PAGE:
In Syria, the three-month battle for Aleppo may have taken a significant turn Thursday.
Control of Syria's largest city is seen as critical to the survival of the regime of President Bashar al-Assad.
Now rebel fighters have reportedly seized three key neighborhoods in the north and west of the city.
The reported successes follow the cutting of a key highway to Damascus.
"I wouldn't say they're trapped," says Amr Al-Azm, a Syrian opposition activist, speaking of the government troops in Aleppo, "they're not trapped in the sense that they can't fight their way out. But they are isolated."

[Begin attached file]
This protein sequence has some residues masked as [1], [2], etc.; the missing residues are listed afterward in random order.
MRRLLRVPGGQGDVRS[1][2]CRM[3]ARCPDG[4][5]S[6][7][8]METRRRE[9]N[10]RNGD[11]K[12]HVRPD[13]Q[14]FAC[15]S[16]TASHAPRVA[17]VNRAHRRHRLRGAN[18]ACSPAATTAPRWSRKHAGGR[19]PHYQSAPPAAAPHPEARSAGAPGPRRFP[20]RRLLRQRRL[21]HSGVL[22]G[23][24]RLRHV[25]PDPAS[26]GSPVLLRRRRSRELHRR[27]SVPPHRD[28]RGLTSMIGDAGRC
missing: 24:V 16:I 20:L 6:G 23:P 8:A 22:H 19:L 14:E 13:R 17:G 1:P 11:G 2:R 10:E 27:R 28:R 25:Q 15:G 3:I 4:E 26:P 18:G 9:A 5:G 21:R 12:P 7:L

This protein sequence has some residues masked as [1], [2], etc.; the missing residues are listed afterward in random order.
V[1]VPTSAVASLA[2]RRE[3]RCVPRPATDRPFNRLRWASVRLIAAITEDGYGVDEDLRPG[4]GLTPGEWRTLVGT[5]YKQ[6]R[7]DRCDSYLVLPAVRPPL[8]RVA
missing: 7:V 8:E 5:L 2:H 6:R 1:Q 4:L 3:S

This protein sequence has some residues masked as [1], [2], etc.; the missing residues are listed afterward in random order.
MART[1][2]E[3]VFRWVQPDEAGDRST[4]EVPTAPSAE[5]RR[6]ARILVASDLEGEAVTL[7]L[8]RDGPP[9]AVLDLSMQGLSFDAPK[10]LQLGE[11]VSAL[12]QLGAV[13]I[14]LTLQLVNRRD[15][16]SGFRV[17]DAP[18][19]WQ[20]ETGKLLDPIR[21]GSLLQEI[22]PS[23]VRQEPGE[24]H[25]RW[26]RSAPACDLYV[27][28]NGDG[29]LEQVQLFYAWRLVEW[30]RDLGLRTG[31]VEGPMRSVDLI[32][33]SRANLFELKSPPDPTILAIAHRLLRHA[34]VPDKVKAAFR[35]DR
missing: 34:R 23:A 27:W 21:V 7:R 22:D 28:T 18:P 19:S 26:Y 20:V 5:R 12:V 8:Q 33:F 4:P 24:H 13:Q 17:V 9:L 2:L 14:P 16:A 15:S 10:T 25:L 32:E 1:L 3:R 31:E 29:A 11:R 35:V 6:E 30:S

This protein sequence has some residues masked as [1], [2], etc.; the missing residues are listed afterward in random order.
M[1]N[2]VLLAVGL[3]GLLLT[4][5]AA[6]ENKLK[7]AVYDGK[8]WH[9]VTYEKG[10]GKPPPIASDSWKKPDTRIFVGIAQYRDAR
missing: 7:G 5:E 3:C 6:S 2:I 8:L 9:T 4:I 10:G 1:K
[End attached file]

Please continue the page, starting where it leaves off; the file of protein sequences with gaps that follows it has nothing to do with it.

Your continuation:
Azm is also a professor at Shawnee State University in Ohio.
Another Syria expert, Joshua Landis, says the rebels are optimistic that the balance is finally swinging in their favor.
Landis lived in Syria for years, and is an associate professor at the University of Oklahoma, and director of the Middle Eastern Studies program.
The fighting in Aleppo came on the eve of a four-day ceasefire for the Muslim holiday of Eid el-Adha.
Neither Landis nor Azm believe the ceasefire will hold.
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